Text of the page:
By achieving goals for improving health care locally while lowering overall costs, Seton Healthcare Family’s accountable care organization (ACO) saved almost $10.6 million in Medicare costs during 2014, federal officials have announced.
As a result, the Seton ACO and its partners – which include Austin Regional Clinic (ARC), Lone Star Circle of Care and Seton Adult Inpatient Medical Services – will share almost $5.3 million of the savings.
Seton’s ACO is among 97 throughout the U.S. that met U.S. Department of Health and Human Services’ goals and earned bonuses totaling $411 million – almost half the savings they produced. The overall savings was noted in a report by the Centers for Medicare & Medicaid Services (CMS) on 2014 quality and financial performance results for 353 ACOs.
“I thank my entire team and our partners for this impressive accomplishment, which is further evidence of Seton’s commitment to provide coordinated, patient-centered care for Central Texas,” Seton ACO President Jeff Cook said.
The Seton ACO and the other 96 noted in the report “continue to generate financial savings while improving the quality of care for Medicare beneficiaries by fostering greater collaboration between doctors, hospitals, and health care providers,” CMS stated in a news release.
“The Medicare ACO partnership between ARC, Seton and other partners has demonstrated that patient-centered medical homes are working well to improve Medicare patients’ access to primary, specialty and hospital care and the quality of care patients receive,” said Dr. Anas Daghestani, ARC Director of Population Health & Clinical Quality.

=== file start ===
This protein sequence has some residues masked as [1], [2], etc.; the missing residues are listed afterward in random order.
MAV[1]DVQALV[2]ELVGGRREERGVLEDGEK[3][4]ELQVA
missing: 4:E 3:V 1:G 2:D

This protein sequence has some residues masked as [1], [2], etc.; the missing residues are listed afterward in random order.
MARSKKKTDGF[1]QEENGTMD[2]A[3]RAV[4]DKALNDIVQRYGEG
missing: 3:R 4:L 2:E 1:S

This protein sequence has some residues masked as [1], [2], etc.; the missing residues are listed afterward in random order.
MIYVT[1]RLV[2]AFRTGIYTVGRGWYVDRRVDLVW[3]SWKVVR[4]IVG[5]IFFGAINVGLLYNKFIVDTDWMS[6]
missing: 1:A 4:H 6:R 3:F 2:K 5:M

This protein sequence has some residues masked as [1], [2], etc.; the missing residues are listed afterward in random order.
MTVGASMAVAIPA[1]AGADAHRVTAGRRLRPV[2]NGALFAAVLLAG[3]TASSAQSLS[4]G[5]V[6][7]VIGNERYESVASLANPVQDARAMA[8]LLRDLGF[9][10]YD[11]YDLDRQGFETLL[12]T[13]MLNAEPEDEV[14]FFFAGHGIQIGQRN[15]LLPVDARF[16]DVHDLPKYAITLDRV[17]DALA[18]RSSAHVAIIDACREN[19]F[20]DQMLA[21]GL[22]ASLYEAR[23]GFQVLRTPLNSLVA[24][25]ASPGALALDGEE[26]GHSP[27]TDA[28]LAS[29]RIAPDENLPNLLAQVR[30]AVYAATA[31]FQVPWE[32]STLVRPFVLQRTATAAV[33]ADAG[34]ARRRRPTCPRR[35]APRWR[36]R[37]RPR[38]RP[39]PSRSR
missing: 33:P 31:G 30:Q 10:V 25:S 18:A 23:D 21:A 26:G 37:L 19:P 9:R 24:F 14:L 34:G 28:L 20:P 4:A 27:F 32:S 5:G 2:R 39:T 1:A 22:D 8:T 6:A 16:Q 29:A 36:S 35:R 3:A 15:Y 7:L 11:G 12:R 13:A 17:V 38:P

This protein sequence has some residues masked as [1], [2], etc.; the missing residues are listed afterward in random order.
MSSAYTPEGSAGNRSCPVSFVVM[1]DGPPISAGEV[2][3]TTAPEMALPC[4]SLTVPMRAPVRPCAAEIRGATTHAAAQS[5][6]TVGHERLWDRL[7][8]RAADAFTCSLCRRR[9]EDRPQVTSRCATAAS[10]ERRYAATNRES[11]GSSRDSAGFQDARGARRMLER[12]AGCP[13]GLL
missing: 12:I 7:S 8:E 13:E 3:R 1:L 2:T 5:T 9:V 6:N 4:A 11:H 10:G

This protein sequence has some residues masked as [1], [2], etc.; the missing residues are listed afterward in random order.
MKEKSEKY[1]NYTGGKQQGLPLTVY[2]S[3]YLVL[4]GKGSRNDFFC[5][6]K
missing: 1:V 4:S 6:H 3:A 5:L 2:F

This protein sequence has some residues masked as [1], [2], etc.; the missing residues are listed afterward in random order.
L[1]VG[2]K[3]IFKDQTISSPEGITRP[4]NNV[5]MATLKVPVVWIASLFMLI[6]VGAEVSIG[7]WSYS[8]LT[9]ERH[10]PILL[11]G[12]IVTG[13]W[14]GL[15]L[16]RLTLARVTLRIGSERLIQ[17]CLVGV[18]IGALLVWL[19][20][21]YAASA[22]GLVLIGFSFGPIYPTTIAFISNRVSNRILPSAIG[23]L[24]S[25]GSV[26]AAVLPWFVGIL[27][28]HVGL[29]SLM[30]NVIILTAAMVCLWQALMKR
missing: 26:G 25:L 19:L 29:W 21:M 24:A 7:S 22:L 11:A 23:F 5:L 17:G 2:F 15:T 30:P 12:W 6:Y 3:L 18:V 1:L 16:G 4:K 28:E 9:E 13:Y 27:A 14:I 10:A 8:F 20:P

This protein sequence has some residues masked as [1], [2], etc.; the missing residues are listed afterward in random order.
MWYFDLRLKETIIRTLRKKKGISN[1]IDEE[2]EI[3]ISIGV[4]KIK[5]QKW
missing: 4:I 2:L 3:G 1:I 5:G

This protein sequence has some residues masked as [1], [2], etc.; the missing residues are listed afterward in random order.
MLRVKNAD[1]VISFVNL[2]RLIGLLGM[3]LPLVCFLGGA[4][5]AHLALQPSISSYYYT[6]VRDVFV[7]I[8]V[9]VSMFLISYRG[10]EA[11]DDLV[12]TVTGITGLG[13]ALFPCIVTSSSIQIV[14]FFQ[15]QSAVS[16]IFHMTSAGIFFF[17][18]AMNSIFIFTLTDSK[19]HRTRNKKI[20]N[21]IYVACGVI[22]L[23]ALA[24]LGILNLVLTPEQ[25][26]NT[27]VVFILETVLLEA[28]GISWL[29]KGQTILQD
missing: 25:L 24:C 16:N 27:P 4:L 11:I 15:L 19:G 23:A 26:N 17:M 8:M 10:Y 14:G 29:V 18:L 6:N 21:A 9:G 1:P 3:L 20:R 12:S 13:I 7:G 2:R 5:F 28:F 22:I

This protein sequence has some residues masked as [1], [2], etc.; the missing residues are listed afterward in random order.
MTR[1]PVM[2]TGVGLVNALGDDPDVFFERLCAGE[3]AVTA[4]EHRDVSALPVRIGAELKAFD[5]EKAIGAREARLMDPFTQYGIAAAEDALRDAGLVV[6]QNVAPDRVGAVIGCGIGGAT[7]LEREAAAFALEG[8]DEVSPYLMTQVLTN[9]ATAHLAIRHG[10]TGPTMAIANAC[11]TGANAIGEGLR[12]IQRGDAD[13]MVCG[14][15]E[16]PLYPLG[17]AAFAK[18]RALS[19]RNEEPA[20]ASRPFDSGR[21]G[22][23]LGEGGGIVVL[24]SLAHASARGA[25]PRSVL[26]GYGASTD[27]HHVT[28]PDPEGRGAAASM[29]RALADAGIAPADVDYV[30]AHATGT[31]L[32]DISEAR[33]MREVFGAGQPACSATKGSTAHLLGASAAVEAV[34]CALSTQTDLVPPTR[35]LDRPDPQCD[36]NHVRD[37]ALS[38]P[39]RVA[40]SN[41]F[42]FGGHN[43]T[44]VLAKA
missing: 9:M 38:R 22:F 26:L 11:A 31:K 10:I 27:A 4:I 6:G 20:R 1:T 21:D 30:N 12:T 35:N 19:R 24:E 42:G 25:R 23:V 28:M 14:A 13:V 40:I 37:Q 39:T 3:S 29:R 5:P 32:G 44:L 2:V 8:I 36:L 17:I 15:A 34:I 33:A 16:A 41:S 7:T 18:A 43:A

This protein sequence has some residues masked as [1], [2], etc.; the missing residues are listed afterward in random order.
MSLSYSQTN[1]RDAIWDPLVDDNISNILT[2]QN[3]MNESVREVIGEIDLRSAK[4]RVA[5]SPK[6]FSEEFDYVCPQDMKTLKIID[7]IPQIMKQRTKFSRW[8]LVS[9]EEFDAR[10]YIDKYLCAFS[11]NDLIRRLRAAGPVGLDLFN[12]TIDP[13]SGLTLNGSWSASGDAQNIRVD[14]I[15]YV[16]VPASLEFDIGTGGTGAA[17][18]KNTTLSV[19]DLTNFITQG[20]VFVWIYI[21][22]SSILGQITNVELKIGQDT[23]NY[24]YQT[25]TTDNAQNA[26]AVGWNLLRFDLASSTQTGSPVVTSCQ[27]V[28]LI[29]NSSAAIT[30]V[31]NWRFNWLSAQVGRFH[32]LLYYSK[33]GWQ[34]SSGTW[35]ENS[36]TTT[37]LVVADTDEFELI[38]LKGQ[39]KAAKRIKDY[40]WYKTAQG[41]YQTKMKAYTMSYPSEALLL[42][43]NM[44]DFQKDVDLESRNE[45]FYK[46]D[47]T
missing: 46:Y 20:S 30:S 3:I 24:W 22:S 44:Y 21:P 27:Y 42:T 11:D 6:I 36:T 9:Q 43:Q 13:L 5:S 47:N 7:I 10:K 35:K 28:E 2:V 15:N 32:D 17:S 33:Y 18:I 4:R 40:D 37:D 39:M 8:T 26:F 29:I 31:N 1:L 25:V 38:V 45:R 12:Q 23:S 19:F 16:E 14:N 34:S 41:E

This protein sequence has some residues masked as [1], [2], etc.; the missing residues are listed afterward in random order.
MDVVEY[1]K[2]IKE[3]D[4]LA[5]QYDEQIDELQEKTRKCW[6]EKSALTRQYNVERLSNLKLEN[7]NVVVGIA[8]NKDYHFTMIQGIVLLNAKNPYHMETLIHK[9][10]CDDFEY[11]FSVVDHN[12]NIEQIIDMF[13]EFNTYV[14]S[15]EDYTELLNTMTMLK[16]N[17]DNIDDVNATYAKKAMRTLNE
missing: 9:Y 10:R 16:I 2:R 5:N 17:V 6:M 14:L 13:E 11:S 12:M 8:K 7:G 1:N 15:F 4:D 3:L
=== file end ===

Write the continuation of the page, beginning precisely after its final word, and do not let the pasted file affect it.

“Delivering the right care at the right time reduces costs to the health care system, improves quality and ultimately results in better, more coordinated care management,” he said. “We’re pleased that our collaboration resulted in savings that will be reinvested in patient care and even more pleased that the savings are a direct result of providing high quality, coordinated care.”
Medicare ACOs are groups of doctors, hospitals, and other health care providers, who come together voluntarily to provide coordinated, high quality care to their Medicare patients. The goal of coordinated care is to ensure that patients, especially the chronically ill, get the right care at the right time, while avoiding unnecessary duplication of services and preventing medical errors.
When an ACO exceeds quality and financial thresholds – demonstrating achievement of high-quality care and wiser spending of health care dollars – it is able to share in the savings generated for Medicare.
For more detailed quality and financial results on the CMS website, click here.
Visit the Medicare Shared Savings Program News and Updates webpage to access the HHS press release and fact sheet, the link to the Performance Year 2014 results file, and to learn more about the program.